Faulkner County Quorum Court member Randy Higgins of Greenbrier said the need for a county animal shelter has been talked about for years, but “it’s like anything else — it’s all about the money.”
Faulkner County has $845,000 in an account to build a shelter, proceeds from a voluntary property tax that have been collected since 2005.
“Where we’re coming up short right now, if we were to build the shelter today, we don’t have the operating funds,” Higgins said.
He said estimates are that it would take “a minimum” of $200,000 to $250,000 a year to operate the shelter, including salaries for an administrator, animal-control officers and a part-time veterinarian, as well as vehicles, fuel costs, etc.
“That seems to be the biggest obstacle right now, trying to figure out where that revenue stream would come from. So, we have an alternate plan,” he said.
Higgins is chairman of the Quorum Court’s Courts and Public Safety Committee that is overseeing the development of a Faulkner County animal shelter.
Higgins also serves on a separate “working” committee for the shelter issue with Faulkner County Judge Allen Dodson; A.J. Gary, Conway police chief; David Hogue, the attorney for Faulkner County; Tom Anderson, county administrator; Shona Osborne, director of the Conway Animal Welfare Unit; and Faye Conville, an administrative assistant in the county judge’s office.
“We have been meeting just to see if it would be possible to work out a mutual-aid agreement between the city and county,” Higgins said. “The city shelter is at a maximum. They have needs, and we have needs.”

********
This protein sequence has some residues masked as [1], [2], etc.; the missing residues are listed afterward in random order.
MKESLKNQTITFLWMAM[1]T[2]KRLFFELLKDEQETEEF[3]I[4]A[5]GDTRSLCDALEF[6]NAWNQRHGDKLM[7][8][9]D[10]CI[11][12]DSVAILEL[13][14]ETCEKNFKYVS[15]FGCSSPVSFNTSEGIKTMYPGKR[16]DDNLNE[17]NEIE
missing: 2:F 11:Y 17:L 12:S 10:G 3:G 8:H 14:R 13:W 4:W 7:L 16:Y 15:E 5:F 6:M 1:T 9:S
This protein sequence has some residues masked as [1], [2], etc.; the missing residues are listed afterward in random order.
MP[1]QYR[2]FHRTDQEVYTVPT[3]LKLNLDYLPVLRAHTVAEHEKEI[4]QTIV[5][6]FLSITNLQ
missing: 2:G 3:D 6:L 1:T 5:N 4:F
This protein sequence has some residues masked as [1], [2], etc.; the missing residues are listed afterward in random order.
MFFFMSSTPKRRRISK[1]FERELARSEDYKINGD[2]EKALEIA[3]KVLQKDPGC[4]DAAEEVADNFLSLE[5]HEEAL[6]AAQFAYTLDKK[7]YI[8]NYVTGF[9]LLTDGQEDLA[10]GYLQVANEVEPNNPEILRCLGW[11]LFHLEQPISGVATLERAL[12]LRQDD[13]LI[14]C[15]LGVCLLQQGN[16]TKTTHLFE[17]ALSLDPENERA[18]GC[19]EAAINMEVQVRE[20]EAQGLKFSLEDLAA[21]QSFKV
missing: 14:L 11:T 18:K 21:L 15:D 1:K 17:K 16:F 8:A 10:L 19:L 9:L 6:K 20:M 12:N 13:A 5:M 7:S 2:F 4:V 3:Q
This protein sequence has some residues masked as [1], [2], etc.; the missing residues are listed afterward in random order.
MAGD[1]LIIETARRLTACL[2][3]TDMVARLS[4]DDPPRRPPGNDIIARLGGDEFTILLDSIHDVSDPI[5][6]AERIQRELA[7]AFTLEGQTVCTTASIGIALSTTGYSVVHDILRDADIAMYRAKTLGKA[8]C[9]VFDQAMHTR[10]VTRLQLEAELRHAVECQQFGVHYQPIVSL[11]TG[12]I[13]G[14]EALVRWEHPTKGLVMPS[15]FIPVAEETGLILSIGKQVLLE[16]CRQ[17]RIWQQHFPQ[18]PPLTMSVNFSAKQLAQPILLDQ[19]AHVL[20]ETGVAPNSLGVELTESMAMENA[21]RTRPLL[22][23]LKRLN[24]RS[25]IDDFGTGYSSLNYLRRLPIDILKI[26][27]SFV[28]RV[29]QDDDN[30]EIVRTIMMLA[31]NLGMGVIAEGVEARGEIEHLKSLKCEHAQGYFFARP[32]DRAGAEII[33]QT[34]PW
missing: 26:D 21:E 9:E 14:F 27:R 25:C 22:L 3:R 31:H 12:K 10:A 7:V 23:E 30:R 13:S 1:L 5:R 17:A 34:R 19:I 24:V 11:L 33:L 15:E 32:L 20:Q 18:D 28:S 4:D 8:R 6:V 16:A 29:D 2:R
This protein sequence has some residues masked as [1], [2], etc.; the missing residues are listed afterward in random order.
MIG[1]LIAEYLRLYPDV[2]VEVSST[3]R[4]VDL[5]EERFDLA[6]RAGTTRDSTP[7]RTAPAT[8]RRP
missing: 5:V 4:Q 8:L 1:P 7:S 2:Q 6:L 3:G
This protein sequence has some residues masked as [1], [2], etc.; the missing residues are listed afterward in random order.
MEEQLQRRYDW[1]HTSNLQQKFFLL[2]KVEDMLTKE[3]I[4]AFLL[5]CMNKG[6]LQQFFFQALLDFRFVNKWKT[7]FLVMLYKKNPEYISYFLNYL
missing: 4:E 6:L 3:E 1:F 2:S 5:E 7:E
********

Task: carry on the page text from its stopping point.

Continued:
He said the county could possibly use its $845,000 to collaborate with the city to either expand the city shelter to house county animals or to build a shelter elsewhere.
Higgins said the county has property within the city limits, and a county-city shelter is one idea being tossed around.
He said it doesn’t make sense to duplicate services — having two directors, for example — if a county shelter is built in the city.
“I’ve heard over and over, ‘It’s not gonna work; it’s not gonna work.’ We have a county jail that houses city prisoners, and it works just fine,” he said.
Higgins said that about a year ago, he and committee members toured an animal shelter that is shared by Hot Springs and Garland County.
“We’ve been starting to develop a plan, identify the hurdles,” he said.
Faulkner County Sheriff Andy Shock made no bones about it: The county’s animal problem is out of control.
“We are consistently inundated with calls, to the point that we are not able to function and do our normal patrol duties as well as we would like to,” Shock said.
“I want to get it to where it’s not such a big issue with us — where we can call someone instead of having to spend tons and tons of man-hours dealing with animal issues and get back to what I believe law enforcement is all about: chasing down the bad guys,” he said.
Police Chief A.J. Gary said although the issue of a shelter has been talked about for years, the “conversation has really picked up and gotten back in gear in the discussion phase” within the past year.
“We’re putting some numbers together so the county knows what they’re looking at,” Gary said.” We’re trying to look at whether it’s feasible for us to do a combined animal-welfare unit.”